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6 Ways DS/ML Gods Boost Accuracy Without Trying | by Emmett Boudreau | Jul, 2020

Another incredibly easy and surprisingly way to easily boost a model’s accuracy is to get rid of any outliers in your data. There are several ways to go about removing outliers from your data, one great way of doing so is using the z-score. Another way to do this will involve getting rid of any values above the third quartile of your data. The reason why we do this is because these values can, of course, affect our mathematical representation of the data like the mean or standard deviation. This could almost certainly cause the model, which likely works off of values like the mean and standard deviation, to predict low or high, depending on where your stray data is.

The easiest way to remove outliers from data like this is to replace any values that are problematic with the mean. To start, we will get the third quartile of the data. Alternatively, you could get the mean of all of the data above the mean.

For this example, we will be switching over to Python. I will be using both languages in this article as they are both rather similar, and using both in conjunction will make it more accessible to developers on both sides of the spectrum. Consider the following DataFrame:

If we were to fit a model to this data, whichever column we decided to use for our feature would have some pretty radical outliers in it, which would certainly cause some problems for us in the future. In order to remove them, we will grab z_score from scipy.stats and use a conditional mask to filter the values that don’t adhere to a conditional to hold down values radically above the center of our normal distribution:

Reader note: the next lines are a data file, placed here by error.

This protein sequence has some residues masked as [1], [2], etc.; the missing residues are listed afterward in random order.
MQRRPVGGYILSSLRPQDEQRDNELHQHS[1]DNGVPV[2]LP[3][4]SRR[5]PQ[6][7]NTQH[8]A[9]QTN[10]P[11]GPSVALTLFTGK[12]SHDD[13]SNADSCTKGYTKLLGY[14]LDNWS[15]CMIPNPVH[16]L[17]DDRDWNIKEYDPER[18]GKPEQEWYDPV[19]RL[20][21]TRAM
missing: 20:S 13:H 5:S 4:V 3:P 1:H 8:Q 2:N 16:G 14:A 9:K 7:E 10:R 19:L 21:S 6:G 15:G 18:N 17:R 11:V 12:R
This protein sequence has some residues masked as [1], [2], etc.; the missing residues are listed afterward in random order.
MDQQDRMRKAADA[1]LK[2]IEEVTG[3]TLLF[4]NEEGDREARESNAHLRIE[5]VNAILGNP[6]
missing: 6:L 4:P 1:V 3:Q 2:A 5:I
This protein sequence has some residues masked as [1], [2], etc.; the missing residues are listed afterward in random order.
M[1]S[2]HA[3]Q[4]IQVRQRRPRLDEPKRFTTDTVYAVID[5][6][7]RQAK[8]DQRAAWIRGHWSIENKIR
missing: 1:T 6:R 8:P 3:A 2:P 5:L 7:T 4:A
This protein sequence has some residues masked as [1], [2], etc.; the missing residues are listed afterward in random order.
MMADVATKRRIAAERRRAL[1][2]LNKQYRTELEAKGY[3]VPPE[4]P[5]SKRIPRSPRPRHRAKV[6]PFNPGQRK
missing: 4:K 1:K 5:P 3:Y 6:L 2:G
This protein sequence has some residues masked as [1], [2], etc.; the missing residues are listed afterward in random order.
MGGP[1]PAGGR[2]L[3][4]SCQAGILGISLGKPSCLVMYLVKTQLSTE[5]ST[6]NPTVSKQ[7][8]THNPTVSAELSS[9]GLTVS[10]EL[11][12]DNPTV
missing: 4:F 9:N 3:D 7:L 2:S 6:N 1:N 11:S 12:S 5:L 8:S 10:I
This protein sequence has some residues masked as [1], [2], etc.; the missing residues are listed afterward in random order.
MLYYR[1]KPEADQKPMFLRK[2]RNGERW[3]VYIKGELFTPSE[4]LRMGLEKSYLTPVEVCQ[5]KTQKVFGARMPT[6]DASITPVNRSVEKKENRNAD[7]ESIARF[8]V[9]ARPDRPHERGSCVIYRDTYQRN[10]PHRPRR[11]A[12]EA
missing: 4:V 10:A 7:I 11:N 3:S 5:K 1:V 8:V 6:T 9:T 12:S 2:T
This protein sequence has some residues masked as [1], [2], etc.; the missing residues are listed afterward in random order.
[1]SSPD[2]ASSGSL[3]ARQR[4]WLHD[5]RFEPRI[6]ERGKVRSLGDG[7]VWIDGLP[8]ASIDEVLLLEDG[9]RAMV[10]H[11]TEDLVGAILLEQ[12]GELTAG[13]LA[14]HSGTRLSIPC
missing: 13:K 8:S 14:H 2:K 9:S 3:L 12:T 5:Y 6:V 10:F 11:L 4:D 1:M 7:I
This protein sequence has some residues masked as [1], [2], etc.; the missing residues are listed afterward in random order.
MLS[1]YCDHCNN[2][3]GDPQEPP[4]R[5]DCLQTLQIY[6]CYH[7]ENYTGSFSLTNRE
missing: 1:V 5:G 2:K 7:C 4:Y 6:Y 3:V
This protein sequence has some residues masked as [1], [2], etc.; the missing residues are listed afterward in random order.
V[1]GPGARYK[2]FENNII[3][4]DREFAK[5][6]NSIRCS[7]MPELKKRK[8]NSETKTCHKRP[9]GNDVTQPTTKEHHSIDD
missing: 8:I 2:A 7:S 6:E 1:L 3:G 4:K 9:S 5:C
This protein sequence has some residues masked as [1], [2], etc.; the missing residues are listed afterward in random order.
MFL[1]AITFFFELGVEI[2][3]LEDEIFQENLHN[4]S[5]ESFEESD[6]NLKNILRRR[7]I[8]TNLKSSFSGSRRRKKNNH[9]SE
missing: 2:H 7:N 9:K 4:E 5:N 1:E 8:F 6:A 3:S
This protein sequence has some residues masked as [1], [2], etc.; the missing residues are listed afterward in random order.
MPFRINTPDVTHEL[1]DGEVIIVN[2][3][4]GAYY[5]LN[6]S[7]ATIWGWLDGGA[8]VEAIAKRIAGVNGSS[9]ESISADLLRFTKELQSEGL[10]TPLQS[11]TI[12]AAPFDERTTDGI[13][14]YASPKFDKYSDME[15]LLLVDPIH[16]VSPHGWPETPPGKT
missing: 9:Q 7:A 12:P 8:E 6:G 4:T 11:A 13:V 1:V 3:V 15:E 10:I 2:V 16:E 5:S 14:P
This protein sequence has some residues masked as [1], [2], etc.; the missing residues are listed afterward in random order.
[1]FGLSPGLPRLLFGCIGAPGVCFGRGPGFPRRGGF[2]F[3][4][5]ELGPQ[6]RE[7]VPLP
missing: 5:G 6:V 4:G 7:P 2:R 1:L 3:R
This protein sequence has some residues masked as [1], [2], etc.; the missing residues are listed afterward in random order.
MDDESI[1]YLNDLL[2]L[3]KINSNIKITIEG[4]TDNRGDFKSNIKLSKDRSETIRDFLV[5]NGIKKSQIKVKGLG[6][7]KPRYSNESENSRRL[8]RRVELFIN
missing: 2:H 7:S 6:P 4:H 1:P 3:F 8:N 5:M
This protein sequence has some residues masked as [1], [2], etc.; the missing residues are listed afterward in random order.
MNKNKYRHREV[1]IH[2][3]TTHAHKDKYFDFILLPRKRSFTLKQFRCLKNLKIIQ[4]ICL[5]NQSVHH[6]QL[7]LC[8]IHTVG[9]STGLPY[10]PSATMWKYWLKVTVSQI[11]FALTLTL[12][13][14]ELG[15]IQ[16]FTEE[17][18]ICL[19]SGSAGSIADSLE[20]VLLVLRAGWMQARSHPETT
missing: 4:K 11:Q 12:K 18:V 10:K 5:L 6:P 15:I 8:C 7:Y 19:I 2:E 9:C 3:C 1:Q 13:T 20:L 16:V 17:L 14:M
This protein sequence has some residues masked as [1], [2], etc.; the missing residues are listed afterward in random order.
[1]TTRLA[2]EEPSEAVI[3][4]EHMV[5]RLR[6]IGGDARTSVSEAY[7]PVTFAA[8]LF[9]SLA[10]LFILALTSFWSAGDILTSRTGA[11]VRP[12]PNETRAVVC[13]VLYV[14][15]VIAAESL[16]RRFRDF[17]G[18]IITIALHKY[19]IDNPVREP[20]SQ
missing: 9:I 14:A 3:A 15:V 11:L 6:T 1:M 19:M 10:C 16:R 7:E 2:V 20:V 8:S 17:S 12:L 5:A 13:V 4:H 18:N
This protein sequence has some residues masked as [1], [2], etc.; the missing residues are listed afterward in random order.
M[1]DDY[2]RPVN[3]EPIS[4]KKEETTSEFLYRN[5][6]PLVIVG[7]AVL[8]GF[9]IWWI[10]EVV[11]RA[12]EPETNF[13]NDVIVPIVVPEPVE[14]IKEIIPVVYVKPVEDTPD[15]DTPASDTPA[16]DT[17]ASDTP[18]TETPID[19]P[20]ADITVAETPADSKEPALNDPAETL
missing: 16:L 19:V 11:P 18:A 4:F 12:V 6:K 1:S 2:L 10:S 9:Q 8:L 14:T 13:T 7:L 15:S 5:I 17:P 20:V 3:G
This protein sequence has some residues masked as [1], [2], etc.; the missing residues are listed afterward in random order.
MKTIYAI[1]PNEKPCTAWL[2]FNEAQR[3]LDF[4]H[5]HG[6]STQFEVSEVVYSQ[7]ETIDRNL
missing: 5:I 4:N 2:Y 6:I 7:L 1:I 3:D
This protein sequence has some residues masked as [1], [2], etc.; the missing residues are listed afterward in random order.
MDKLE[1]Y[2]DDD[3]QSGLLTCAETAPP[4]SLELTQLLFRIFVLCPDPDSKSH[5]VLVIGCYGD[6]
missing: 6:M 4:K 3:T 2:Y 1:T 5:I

from scipy import stats
import numpy as np
z_scores = stats.zscore(df)
abs_z_scores = np.abs(z_scores)
filtered_entries = (abs_z_scores < 2).all(axis=1)
new_df = df[filtered_entries]

Now if we show new_df, we can see that our outliers are gone!

Another great way to easily boost your accuracy by modifying data is by removing bad features. It’s all too common — you have the correct model, but not the correct data. Although a lot of times some features might seem important, they might not necessarily be so. There are often features that might not even be improving your score at all, as a matter of a fact, they could even be making your accuracy worse. So bad features are certainly something to watch out for!

But how can you avoid them?

The best way to avoid using a bad feature in your model is to use statistical testing to measure how statistically significant that feature is to your target. Another great way to do this is to get your feature importances, which might be a bit more difficult in certain situations, but when it isn’t will certainly be a much easier way than statistical testing.